II. An aggrieved opposition government. “China risks finding itself denied market access or locked out of lucrative infrastructure and development projects under an aggrieved opposition government.”
While concerns with regard to what an “aggrieved” opposition government might do are valid, China is stuck in a position in which it has no direct incentive to put the bulk of its diplomatic weight behind the opposition. Moreover, while it is not entirely inconceivable China might be locked out of Venezuela due to feelings of resentment from a future government, the country will inevitably need someone to bankroll and kickstart its flailing economy. Given the current isolationist tendencies of the U.S. and the poor economic performance of major Latin American countries like Brazil and Argentina, refusing China’s money would be a counterproductive and blatantly irresponsible move by a new government.
III. Wrong way of dealing with authoritarian, pariah states. “Earlier this decade when, late to halt engagement with Muammar el-Qaddafi before eventually bowing to international pressure, it [China] found itself investor non grata in post-revolutionary Libya. […] In continuing to support the Chavista regime indefinitely, China is drawing precisely the wrong lessons from Libya.”
Further building on the second argument, the author draws on the example of Libya to argue how China’s decision to continue supporting a pariah state and its authoritarian government eventually backfired, as it found itself “investor non grata in post-revolutionary Libya.” While true to an extent, with Chinese economic interests in Libya having sharply decreased after the fall of Qadaffi, the case of Libya is in many ways incomparable with Venezuela and any lessons drawn from it (currently the “wrong” ones, according to the author) are not necessarily applicable to how China should deal with Maduro. Libya was an international pariah for entirely different reasons, and refusing to bow to international pressure to halt engagement with the Qadaffi regime was a decision made on completely different grounds.
Moreover, part of the reason why China’s economic engagement in Libya has eroded after the removal of the authoritarian regime is due to the lack of successful governance and overall political instability in the country, rather than the result of an aggrieved newly elected government.
Lansberg-Rodríguez is clearly clutching at straws, as well, when saying the looting in December in response to the elimination of the 100 bolivar note, which “seemingly” targeted Chinese business owners, was “eerily reminiscent of the last days of the Qaddafi era, when 35,000 Chinese citizens had to be evacuated from Libya.” The ‘seeming’ targeting of Chinese businesses, according to witnesses, is more likely the result of the fact many foreign-owned businesses in the country are Chinese, rather than a display of public outrage aimed at anything China-related. There are an estimated 400,000 Chinese Venezuelans, with many of them owning small businesses. Moreover, the comparison between the mass-evacuation of Chinese citizens (most of them short-time laborers) from an incipient civil war and the alleged targeting of Chinese businesses by Venezuelan looters falls completely flat for obvious reasons.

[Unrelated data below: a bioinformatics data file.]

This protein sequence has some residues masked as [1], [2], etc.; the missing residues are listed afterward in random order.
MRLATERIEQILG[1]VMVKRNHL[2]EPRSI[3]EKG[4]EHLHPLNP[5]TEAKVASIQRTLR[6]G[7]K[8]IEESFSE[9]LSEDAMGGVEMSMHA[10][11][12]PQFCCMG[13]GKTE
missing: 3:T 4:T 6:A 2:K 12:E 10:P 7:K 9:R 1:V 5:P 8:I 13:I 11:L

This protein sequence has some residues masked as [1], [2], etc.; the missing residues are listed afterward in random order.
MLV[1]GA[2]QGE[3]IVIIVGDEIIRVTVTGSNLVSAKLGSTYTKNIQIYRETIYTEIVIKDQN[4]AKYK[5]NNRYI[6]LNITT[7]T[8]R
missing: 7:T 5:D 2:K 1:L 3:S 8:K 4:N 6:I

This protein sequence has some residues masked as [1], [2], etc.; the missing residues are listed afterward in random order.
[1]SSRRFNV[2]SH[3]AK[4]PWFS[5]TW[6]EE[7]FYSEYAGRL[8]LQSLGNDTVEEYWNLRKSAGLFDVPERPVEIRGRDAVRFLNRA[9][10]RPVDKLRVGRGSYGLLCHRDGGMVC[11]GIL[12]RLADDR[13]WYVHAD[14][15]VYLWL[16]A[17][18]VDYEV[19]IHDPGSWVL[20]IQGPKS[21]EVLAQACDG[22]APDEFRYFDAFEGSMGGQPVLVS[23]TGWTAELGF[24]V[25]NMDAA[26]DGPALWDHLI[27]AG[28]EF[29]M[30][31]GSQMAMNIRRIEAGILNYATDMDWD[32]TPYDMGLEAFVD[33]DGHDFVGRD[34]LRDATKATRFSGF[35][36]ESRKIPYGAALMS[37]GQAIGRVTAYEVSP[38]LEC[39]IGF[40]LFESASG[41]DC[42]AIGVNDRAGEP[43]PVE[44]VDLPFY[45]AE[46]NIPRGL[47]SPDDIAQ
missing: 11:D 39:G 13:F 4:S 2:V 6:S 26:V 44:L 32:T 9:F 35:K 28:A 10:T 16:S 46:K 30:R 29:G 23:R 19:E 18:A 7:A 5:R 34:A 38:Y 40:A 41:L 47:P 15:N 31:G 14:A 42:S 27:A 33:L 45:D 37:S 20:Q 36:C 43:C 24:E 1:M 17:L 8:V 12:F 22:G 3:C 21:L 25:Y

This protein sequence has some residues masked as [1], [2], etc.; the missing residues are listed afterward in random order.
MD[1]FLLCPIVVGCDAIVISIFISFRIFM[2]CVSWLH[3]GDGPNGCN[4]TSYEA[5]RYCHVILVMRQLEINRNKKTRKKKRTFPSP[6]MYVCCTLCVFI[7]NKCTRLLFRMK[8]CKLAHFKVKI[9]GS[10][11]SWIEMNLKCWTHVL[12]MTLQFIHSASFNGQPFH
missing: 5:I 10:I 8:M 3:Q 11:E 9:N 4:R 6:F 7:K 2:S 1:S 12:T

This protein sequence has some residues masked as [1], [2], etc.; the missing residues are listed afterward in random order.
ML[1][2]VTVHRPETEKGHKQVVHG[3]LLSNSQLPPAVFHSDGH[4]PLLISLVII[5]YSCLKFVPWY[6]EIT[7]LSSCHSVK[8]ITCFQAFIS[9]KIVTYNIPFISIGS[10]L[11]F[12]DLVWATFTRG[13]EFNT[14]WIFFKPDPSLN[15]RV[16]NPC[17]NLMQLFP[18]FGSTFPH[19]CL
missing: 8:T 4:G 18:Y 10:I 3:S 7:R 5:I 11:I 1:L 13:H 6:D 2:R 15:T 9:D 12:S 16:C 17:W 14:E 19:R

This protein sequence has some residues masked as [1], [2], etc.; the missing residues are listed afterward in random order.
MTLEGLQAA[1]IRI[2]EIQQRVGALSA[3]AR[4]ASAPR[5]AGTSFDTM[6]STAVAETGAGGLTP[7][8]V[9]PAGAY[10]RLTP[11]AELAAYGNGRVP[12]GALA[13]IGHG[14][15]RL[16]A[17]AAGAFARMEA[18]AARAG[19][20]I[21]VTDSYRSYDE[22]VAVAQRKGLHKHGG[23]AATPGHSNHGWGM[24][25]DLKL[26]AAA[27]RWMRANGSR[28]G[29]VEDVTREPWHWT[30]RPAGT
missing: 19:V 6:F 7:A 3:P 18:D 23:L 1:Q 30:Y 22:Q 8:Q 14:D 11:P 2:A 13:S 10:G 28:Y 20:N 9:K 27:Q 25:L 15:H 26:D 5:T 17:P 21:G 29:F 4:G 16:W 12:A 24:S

As much as the author of the op-ed piece would like to see otherwise, China currently has no obvious incentive to drop its support for the Maduro government. Although Beijing has in the past year signaled a growing unwillingness to keep throwing lifelines to its Latin American partner, there are no immediate developments to suggest it will soon sever all ties with the regime. As a report by the Oxford Institute for Energy Studies details, the China Development Bank (CDB), through which most of the loans to Venezuela pass through, “will sit tight and hope that repayment volumes will increase.” It can afford to “play the long game,” given the state-owned nature of the bank, and given that Venezuelan crude oil is “not a key feedstock for China’s refineries” (because of its extra-heavy composite, which most Chinese refineries cannot handle).
Moreover, the relationship has, as Lansberg-Rodríguez himself admits, paid diplomatic dividends, and “today’s fraying Sino-American relationship may represent a compelling reason for further China engagement regionally.” Also, leaving Venezuela out in the cold, with no certainty such a move would not completely cripple the Venezuelan economy, could hurt China’s image in the region when it turns into the villain, and sow worry among other heavily indebted nations.
While a critical investigation of the ‘success’ of China’s dealings with pariah states is merited, especially in light of its increasing leadership role in the world, Beijing has no choice for now but to keep supporting Nicolás Maduro publicly. Not doing so would hurt Beijing both economically and politically. This is not to detract from the perilous socio-economic situation in the country and the erosion of its democratic system. But emotional calls on China to “let go of the corrupt, incompetent devil they know lest they become irredeemable to those who will follow him” are most likely to fall on deaf ears of Chinese policymakers.